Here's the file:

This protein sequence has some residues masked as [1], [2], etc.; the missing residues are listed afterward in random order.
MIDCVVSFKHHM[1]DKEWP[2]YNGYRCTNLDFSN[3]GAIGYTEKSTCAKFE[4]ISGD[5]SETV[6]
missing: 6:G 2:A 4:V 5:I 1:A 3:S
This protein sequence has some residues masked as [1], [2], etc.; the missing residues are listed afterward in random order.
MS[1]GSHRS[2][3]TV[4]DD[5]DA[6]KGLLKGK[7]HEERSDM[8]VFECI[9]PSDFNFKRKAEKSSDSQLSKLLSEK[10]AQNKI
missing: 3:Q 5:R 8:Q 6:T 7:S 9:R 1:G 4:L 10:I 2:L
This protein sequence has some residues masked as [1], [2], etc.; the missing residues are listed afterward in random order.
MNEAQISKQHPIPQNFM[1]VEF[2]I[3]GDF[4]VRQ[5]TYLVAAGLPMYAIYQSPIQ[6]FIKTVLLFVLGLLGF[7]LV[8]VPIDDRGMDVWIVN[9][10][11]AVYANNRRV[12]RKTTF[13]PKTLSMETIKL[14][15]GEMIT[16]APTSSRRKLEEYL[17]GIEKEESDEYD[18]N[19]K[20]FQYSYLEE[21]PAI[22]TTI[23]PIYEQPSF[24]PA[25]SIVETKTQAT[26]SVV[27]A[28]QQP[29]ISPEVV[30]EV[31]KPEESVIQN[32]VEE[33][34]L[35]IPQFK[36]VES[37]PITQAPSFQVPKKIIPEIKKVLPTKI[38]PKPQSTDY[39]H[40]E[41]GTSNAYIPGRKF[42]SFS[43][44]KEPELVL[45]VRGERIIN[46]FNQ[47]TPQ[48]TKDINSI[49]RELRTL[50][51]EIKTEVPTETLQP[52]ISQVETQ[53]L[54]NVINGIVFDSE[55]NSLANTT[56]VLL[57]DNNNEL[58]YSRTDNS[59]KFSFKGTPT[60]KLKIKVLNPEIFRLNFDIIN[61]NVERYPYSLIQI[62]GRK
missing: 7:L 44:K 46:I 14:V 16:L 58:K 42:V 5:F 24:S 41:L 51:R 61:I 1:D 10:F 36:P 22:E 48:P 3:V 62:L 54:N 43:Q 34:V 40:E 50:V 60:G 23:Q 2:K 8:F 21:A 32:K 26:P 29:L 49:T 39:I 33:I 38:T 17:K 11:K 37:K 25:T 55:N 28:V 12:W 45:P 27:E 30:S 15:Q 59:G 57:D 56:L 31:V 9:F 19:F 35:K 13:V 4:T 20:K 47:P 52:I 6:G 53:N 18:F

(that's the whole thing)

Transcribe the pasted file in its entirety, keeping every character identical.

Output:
This protein sequence has some residues masked as [1], [2], etc.; the missing residues are listed afterward in random order.
MIDCVVSFKHHM[1]DKEWP[2]YNGYRCTNLDFSN[3]GAIGYTEKSTCAKFE[4]ISGD[5]SETV[6]
missing: 6:G 2:A 4:V 5:I 1:A 3:S
This protein sequence has some residues masked as [1], [2], etc.; the missing residues are listed afterward in random order.
MS[1]GSHRS[2][3]TV[4]DD[5]DA[6]KGLLKGK[7]HEERSDM[8]VFECI[9]PSDFNFKRKAEKSSDSQLSKLLSEK[10]AQNKI
missing: 3:Q 5:R 8:Q 6:T 7:S 9:R 1:G 4:L 10:I 2:L
This protein sequence has some residues masked as [1], [2], etc.; the missing residues are listed afterward in random order.
MNEAQISKQHPIPQNFM[1]VEF[2]I[3]GDF[4]VRQ[5]TYLVAAGLPMYAIYQSPIQ[6]FIKTVLLFVLGLLGF[7]LV[8]VPIDDRGMDVWIVN[9][10][11]AVYANNRRV[12]RKTTF[13]PKTLSMETIKL[14][15]GEMIT[16]APTSSRRKLEEYL[17]GIEKEESDEYD[18]N[19]K[20]FQYSYLEE[21]PAI[22]TTI[23]PIYEQPSF[24]PA[25]SIVETKTQAT[26]SVV[27]A[28]QQP[29]ISPEVV[30]EV[31]KPEESVIQN[32]VEE[33][34]L[35]IPQFK[36]VES[37]PITQAPSFQVPKKIIPEIKKVLPTKI[38]PKPQSTDY[39]H[40]E[41]GTSNAYIPGRKF[42]SFS[43][44]KEPELVL[45]VRGERIIN[46]FNQ[47]TPQ[48]TKDINSI[49]RELRTL[50][51]EIKTEVPTETLQP[52]ISQVETQ[53]L[54]NVINGIVFDSE[55]NSLANTT[56]VLL[57]DNNNEL[58]YSRTDNS[59]KFSFKGTPT[60]KLKIKVLNPEIFRLNFDIIN[61]NVERYPYSLIQI[62]GRK
missing: 7:L 44:K 46:I 14:V 16:L 58:K 42:V 5:F 24:S 41:L 51:R 61:I 1:D 10:F 36:P 22:E 48:P 3:V 62:L 54:N 43:Q 34:V 40:E 50:V 60:G 23:Q 2:K 8:F 21:A 32:K 26:P 29:L 49:T 39:I 33:I 38:T 17:K 11:K 37:K 25:T 55:N 28:V 12:W 45:P 27:E 30:S 15:Q 59:G 57:D 56:L 31:V 9:F 19:F 35:K 13:V 4:T 20:K 47:P 52:I 6:G 53:N 18:F